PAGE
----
Rule 11 & § 1927 Sanctions: Court Abuses Discretion When No Reasonable Person Would Agree with It (7th Cir.)—Failure to Disclose Named Plaintiff Is Member of Firm Representing Her Borderline But Failure to Sanction ≠ Abuse of Discretion
Blow v. Bijora, Inc., 2017 U.S. App. LEXIS 7926 (7th Cir. May 4, 2017):
In May 2011, Nicole Strickler brought this class-action lawsuit against Chicago-based retailer Bijora, Inc., doing business as Akira.1 Strickler was later replaced as named plaintiff by Nicole Blow, who alleged that Akira's practice of sending promotional text messages violates the Telephone Consumer Protection Act ("TCPA"), 47 U.S.C. § 227, and the Illinois Consumer Fraud and Deceptive Business Practices Act, 815 ILCS 505/1-12, and sought approximately $1.8 billion [*2] in damages. The district court ultimately certified a class of individuals with a series of Illinois telephone area codes who had received automated texts from Akira in the preceding four years. After Strickler filed her third amended complaint, Akira impleaded the company that supplied its software for the text transmissions, Opt It, Inc. Opt It then settled its claims with Strickler, who was replaced by Blow as the named plaintiff in the suit against Akira. On Blow and Akira's cross motions for summary judgment, the district court ultimately granted summary judgment in favor of Akira after concluding that Blow had failed to demonstrate that Akira used an automatic telephone dialing system in violation of the TCPA. Blow appeals, and Akira cross-appeals, challenging the class certification and renewing its request for sanctions against Blow's counsel for alleged misconduct and frivolous filings. As detailed below, we affirm the judgment of the district court, although on different grounds.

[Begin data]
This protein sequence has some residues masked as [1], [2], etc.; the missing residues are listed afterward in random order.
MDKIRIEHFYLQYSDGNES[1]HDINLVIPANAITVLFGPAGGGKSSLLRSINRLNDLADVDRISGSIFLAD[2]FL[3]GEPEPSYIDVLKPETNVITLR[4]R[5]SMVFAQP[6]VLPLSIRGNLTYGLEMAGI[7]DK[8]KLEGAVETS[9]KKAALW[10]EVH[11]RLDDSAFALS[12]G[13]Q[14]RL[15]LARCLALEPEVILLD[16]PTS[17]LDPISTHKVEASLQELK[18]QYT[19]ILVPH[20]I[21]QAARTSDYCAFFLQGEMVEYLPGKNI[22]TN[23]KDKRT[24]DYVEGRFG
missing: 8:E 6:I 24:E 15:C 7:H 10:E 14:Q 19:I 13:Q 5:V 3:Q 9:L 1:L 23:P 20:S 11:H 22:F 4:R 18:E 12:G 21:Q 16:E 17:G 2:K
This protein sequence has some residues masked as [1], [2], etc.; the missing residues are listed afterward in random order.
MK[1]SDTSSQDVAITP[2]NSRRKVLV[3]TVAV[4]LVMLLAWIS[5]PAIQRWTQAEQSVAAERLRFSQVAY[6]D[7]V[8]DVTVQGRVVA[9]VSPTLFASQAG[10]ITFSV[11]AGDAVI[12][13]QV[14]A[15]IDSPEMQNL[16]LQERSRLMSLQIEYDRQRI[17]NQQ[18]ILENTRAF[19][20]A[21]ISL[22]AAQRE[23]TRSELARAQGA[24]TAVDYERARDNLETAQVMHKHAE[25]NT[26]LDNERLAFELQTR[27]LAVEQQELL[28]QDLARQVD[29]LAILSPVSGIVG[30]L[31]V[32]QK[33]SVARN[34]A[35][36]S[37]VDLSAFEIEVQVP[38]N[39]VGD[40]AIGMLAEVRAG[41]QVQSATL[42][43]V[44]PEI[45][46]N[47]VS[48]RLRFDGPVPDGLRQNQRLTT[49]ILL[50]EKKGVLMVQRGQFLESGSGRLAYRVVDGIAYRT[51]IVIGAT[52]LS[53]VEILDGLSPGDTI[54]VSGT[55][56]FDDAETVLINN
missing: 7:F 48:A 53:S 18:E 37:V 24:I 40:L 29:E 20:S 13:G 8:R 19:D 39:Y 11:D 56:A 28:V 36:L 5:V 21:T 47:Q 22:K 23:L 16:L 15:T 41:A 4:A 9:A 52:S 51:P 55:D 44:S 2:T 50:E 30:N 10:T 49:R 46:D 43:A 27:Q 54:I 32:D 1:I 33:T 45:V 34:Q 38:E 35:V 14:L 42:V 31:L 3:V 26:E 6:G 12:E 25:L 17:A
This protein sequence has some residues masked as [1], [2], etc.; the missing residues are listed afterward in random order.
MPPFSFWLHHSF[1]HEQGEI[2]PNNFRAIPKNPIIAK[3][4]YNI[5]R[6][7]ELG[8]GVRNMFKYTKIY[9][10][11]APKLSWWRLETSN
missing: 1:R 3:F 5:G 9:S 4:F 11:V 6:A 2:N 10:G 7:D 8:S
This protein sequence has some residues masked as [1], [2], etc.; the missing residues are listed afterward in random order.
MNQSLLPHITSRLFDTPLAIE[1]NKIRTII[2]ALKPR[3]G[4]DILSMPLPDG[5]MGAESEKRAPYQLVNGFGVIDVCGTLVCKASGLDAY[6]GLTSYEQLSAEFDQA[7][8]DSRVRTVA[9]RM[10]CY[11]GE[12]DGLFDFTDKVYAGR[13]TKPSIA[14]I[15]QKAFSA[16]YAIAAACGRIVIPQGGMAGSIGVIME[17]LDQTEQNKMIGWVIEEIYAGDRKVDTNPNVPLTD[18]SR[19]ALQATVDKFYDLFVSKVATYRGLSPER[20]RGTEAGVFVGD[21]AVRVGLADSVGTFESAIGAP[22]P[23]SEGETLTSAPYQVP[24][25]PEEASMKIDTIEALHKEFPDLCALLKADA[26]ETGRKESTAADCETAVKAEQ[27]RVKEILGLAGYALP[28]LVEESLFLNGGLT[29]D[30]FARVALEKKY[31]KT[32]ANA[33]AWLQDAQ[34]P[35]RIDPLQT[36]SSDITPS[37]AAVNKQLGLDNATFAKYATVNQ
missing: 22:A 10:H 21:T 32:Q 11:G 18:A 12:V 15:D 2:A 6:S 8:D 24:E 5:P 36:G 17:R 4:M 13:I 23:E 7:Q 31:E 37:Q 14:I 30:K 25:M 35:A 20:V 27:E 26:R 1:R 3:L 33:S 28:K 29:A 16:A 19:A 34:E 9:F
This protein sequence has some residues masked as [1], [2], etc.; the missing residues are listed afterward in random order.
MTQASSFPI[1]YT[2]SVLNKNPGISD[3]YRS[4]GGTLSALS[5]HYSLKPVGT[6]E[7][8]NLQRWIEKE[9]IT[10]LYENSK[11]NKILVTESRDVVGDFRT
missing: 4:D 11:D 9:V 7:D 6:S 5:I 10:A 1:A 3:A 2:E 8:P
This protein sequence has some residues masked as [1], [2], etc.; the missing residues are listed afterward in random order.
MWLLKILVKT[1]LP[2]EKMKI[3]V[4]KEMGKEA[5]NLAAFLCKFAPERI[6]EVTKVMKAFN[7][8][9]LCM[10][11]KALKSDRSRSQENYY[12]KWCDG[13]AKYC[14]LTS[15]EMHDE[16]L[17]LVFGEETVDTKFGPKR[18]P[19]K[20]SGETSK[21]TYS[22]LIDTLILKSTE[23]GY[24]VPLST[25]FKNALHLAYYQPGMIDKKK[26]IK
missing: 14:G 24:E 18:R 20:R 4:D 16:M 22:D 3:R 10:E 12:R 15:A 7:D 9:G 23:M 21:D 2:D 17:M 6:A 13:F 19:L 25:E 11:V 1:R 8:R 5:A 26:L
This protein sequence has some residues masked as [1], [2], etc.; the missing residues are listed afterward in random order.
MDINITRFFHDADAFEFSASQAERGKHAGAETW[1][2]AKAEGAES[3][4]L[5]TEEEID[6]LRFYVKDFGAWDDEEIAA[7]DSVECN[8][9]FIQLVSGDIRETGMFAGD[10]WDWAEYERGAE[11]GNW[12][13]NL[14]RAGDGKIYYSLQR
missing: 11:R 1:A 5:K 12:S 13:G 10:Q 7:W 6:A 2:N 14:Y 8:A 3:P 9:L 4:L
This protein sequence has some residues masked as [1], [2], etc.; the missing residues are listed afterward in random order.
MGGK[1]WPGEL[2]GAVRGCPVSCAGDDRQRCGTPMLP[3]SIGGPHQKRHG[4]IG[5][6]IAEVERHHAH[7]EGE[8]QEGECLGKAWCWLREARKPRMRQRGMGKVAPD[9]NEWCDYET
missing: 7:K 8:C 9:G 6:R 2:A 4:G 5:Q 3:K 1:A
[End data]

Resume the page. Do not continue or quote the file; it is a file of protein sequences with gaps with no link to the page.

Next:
1 We follow the defendant's lead and refer to it by its recognized business name, Akira.
In 2002, Eric Hseuh founded Chicago-based apparel retailer Akira. The boutique women's clothing and accessory store has continued to expand since that time and now boasts over twenty retail locations [*3] in the Chicagoland area. In 2009, Chicago-based software company Opt It, Inc. approached Akira and offered its text marketing services to the clothing chain. Akira hired Opt It to use its software text-messaging platform to connect with Akira customers and inform them of promotions, discounts, and in-store special events such as parties. Using a variety of methods, Akira gathered its customers' cell phone numbers for Opt It to key into its messaging platform. Specifically, Akira customers could opt in to its "Text Club" by providing their cell phone numbers to Akira representatives inside stores, by texting the word "Akira" to an optin number posted in Akira stores, or by filling out an "Opt In Card." The card stated that, "Information provided to Akira is used solely for providing you with exclusive information or special offers. Akira will never sell your information or use it for any other purpose."
Opt It's software platform used a fairly straightforward system to deliver text messages to Akira customers. First, customers' cell phone numbers were loaded onto Opt It's text messaging system platform. Those numbers given directly to an Akira employee were manually entered into the [*4] system, and the numbers customers texted directly to the opt-in number were automatically added to Opt It's platform. Akira could then manage its promotional text messaging system using Opt It's web interface, where an Akira employee could log in and draft a message to be sent to its text club customers. The Akira employee drafting the message then had the option to send the message immediately or set a future date and time for the message to be sent to all of the saved numbers. If Akira decided to change or cancel a message intended for future delivery, it could access the system and alter the message before it was sent or delete it altogether.
Akira gathered cell phone numbers for over 20,000 customers for its text club messages. From September 23, 2009 until May 27, 2011, Akira sent some sixty text messages advertising store promotions, parties, events, contests, sales, and giveaways to those 20,000 customers, including appellant Nicole Blow.